1922 is a dark tale about man's greed and stubbornness, told in a way that could only be told by Stephen King. There's an hint of the supernatural, but like the story, the film leaves it up to you in the end. Thomas Jane delivers the performance of his career as proud but thoughtless farmer Wilfred James, who single-handedly destroys his family because he didn't want to give up his family farm. In one of the most well-adapted King stories done yet, 1922 shows you the unintended and far-reaching consequences of cold-blooded murder.
Wilfred James is stunned when his wife Arlette (Parker) inherits a valuable patch of land, which she intends to sell. She's adamant about selling this land to a pig-processing plant, which will make the farm a horrid place to live. She then tries to convince her husband to sell the farm along with the new land, which Wilfred resents. Unable to agree, Arlette demands a divorce, and threatens to take their son Henry (Schmid) with her. Realizing there's no other way to stop this, Wilfred convinces Henry to help him kill Arlette and hide her in a well. They do the deed, and it shatters Henry's innocence. What follows is a dark curse that Wilfred brings down upon his family, with the appearance of vicious rats and Henry's decision to run away. I won't spoil it, but it's dark and painfully human.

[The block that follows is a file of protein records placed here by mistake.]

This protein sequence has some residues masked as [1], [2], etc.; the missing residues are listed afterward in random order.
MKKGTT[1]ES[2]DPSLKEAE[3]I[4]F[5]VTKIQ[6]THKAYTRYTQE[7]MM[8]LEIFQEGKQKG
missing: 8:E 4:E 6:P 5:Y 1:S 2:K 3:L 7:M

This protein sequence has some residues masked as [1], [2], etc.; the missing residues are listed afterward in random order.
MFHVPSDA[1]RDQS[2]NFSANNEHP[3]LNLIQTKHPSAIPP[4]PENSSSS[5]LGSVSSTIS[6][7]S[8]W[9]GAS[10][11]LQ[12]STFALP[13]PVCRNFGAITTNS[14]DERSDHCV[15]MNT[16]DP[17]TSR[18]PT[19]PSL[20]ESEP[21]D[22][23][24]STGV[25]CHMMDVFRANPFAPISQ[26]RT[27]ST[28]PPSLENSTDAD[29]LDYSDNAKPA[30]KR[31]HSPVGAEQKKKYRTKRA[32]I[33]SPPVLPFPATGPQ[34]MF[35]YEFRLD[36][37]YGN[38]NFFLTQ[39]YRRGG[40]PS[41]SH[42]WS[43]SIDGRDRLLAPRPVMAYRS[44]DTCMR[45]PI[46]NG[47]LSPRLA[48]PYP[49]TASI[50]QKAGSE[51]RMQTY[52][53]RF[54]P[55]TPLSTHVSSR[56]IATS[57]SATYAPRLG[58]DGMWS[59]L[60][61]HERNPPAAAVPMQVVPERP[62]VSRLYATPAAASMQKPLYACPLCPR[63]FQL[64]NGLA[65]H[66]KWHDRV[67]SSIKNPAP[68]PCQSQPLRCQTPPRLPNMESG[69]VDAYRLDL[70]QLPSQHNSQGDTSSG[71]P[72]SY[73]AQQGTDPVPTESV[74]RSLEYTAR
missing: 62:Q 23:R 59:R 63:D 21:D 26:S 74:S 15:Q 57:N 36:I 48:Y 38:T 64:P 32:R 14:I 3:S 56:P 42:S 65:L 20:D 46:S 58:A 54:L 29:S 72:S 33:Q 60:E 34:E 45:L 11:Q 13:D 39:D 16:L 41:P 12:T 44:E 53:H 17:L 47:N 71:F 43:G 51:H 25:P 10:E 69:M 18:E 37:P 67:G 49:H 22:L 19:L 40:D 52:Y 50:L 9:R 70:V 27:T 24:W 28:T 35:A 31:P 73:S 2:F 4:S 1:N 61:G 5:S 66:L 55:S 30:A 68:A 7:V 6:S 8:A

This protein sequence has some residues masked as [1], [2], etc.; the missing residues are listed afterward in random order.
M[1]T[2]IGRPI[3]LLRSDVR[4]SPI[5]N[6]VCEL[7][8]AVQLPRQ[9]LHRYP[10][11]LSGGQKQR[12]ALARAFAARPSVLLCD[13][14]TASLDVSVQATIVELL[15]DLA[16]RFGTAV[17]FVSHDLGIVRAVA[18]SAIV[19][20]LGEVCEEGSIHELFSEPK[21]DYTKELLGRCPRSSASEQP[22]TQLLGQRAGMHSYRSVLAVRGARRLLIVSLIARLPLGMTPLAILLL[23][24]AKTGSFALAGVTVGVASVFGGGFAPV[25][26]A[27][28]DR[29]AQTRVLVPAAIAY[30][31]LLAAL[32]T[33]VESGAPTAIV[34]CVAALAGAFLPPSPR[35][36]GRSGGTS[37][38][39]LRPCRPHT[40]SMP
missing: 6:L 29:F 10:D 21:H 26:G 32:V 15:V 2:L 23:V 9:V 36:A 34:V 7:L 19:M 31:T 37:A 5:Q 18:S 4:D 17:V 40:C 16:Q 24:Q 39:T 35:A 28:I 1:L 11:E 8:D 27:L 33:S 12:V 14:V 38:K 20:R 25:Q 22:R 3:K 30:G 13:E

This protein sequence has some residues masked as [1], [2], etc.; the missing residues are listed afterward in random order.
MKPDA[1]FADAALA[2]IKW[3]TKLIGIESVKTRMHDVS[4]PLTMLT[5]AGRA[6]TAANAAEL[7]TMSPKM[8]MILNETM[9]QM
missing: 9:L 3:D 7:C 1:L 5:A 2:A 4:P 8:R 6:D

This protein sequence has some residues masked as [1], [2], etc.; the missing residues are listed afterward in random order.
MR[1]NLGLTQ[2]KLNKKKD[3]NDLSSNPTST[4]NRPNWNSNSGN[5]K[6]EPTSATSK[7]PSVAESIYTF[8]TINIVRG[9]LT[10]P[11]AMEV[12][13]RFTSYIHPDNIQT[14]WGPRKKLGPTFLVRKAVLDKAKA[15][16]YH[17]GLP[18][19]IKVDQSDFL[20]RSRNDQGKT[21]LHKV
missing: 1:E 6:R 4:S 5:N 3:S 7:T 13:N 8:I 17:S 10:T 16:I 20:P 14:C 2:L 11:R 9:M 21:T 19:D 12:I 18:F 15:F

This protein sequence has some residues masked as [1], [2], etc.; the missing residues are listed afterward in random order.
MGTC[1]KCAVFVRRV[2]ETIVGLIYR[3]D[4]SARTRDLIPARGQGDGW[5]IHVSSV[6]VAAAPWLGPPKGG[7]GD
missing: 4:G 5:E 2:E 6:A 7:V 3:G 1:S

1922 leaves out virtually nothing from King's story, though Zak Hilditch does change the ending to make it more ambiguous. The film's ending leaves you to decide if the rats and the visions were all in Wilfred's head, or if he really was being haunted by his actions. It's a smart film that may not be one of King's most memorable stories or films, but it's certainly an intriguing one that will keep you thinking about it.